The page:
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Jesus Explains the Signs of the End Times: Persecution & Betrayal (Mark 13:9-13)

Analysis and Commentary


Jesus Teaches

Jesus Teaches

    9 But take heed to yourselves: for they shall deliver you up to councils; and in the synagogues ye shall be beaten: and ye shall be brought before rulers and kings for my sake, for a testimony against them. 10 And the gospel must first be published among all nations.
    11 But when they shall lead you, and deliver you up, take no thought beforehand what ye shall speak, neither do ye premeditate: but whatsoever shall be given you in that hour, that speak ye: for it is not ye that speak, but the Holy Ghost.
    12 Now the brother shall betray the brother to death, and the father the son; and children shall rise up against their parents, and shall cause them to be put to death. 13 And ye shall be hated of all men for my name's sake: but he that shall endure unto the end, the same shall be saved.

Jesus, Persecution, and Betrayal

After warning four of his disciples about the coming troubles that would afflict the world, Jesus now turns to the troubles that would soon afflict them personally. Although the narrative portrays Jesus warning just these four followers, Mark intended his audience to regard themselves as also being addressed by Jesus and for his warnings to resonate with their own experiences.

First they should expect to be persecuted by Jewish authorities. If Mark’s audience were primarily Hellenized Jews who had joined the Christian community, then after the destruction of the Jewish Temple in Jerusalem and the increased crackdown by Rome, Jewish leaders would have been in no mood to tolerate a movement like this which, in their eyes, only divided the Jewish community and attracted unwanted attention.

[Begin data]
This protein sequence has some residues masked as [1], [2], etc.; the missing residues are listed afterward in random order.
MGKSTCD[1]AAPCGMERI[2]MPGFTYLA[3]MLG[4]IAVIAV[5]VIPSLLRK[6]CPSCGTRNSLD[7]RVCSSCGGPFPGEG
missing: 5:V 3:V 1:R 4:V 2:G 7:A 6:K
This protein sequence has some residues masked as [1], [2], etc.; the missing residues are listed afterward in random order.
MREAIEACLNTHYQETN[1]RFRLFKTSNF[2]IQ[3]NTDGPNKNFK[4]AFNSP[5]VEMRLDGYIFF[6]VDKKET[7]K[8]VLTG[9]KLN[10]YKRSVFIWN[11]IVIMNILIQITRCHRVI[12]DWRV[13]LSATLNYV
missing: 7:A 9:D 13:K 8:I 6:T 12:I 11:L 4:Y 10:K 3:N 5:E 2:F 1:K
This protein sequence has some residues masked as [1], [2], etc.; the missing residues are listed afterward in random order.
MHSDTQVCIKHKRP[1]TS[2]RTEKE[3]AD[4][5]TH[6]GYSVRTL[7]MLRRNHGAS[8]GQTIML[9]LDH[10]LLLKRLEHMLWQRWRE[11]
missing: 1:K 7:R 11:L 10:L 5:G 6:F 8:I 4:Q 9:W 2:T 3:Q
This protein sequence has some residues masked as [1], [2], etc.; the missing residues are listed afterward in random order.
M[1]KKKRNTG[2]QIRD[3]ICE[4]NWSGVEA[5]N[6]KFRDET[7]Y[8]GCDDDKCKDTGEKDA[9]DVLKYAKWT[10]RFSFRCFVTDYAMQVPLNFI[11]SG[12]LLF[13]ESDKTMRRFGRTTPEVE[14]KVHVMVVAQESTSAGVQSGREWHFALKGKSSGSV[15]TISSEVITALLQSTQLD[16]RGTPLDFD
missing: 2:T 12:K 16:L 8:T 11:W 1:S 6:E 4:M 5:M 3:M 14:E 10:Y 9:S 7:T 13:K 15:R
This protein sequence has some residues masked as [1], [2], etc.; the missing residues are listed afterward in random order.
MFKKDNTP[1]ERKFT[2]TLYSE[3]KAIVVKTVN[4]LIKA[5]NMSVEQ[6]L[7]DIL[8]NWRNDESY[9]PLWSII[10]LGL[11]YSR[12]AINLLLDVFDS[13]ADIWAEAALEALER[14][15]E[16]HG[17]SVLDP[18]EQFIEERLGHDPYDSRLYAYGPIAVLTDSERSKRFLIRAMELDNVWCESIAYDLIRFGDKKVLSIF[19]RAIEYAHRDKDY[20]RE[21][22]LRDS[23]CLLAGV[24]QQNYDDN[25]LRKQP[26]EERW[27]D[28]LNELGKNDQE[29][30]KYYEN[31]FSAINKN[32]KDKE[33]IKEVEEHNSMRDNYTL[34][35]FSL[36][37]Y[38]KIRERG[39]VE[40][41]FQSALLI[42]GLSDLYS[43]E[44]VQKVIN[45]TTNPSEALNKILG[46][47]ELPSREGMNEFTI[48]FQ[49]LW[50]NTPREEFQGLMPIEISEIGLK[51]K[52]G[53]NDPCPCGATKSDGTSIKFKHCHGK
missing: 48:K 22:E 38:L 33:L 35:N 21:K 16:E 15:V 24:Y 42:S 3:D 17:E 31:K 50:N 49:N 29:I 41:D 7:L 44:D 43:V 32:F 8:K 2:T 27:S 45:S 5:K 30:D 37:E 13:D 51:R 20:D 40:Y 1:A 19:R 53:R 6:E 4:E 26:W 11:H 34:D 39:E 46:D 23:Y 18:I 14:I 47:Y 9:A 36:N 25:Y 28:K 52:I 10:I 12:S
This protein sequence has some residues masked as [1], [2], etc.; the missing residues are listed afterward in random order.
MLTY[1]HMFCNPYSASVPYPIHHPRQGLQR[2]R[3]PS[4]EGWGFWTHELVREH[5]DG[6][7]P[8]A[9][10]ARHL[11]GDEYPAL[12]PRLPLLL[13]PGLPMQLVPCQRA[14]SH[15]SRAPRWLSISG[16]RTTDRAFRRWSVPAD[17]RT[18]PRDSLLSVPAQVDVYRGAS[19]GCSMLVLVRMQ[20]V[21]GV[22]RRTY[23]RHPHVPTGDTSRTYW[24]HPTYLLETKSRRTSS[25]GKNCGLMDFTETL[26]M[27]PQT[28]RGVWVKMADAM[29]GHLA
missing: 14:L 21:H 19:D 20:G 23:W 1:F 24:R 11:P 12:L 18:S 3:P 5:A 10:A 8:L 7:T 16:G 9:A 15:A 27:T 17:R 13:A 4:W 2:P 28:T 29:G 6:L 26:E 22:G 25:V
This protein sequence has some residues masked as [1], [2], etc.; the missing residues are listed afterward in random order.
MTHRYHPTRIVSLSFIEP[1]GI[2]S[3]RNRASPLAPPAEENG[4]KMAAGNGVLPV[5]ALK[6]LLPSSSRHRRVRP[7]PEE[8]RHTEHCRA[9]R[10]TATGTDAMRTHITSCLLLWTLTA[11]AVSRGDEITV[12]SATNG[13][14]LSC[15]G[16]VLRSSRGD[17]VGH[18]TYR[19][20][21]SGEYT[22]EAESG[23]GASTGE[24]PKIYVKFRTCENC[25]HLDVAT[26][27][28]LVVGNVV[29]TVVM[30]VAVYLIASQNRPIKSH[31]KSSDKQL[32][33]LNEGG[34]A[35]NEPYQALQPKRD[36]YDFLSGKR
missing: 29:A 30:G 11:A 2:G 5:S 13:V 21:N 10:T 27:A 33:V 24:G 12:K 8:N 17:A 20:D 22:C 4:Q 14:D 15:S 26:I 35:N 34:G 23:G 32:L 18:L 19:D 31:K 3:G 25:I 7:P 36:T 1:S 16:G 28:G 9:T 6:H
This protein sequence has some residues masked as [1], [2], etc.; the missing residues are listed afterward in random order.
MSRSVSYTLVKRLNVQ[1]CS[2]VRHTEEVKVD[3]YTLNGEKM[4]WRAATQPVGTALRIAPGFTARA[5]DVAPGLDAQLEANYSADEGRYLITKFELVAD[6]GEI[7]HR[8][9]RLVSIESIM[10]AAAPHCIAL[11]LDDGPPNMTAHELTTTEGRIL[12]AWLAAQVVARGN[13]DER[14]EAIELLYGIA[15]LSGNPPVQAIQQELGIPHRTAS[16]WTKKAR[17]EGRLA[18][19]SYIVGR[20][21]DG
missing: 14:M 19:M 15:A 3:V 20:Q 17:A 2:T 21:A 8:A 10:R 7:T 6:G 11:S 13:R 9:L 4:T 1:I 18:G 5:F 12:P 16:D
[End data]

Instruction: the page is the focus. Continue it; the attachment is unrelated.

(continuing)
Then they could expect to be persecuted by political authorities as well. Christians experienced widespread persecution under various Roman rulers, the most recent of which for Mark’s audience probably would have been Nero around 64 CE. Believers should not be afraid, however, because when they are brought before officials they will have the Holy Spirit to guide their words. Once again, Mark’s audience is being advised to be calm in the face of persecution.

Jesus further predicts that there would be widespread betrayal within the Christian community during the persecutions. This is attested to by numerous sources. Tacitus writes that when Christians were arrested, many would indict a large number of their fellow believers. Clement of Rome wrote to the Christians in Corinth that “jealousy and envy” allowed Christian leaders in Rome to be more easily identified and arrested by the Romans.

At every step, the fate of Jesus’ followers is aligned with that of Jesus himself. First he was betrayed by his “family” (Judas), then brought before Jewish leaders, who in turn take him to the Romans in charge. Both the suffering of Jesus and the suffering of his followers are described as necessary steps in God’s plan for humanity. All destined to suffer must accept it as the will of God rather than seek to avoid it.

Still, none of this is supposed to be read as a “sign” of the End Times. All of this is part of God’s ultimate plan, but Christians shouldn’t assume simply because they are being betrayed and persecuted that the apocalypse is just around the corner. For one thing, it is necessary for Jesus’ message to be taken to “all nations” before the End can occur. So long as there are parts of the world where the message has not been carried, the End cannot take place — regardless of how extreme the unrest may seem to be.

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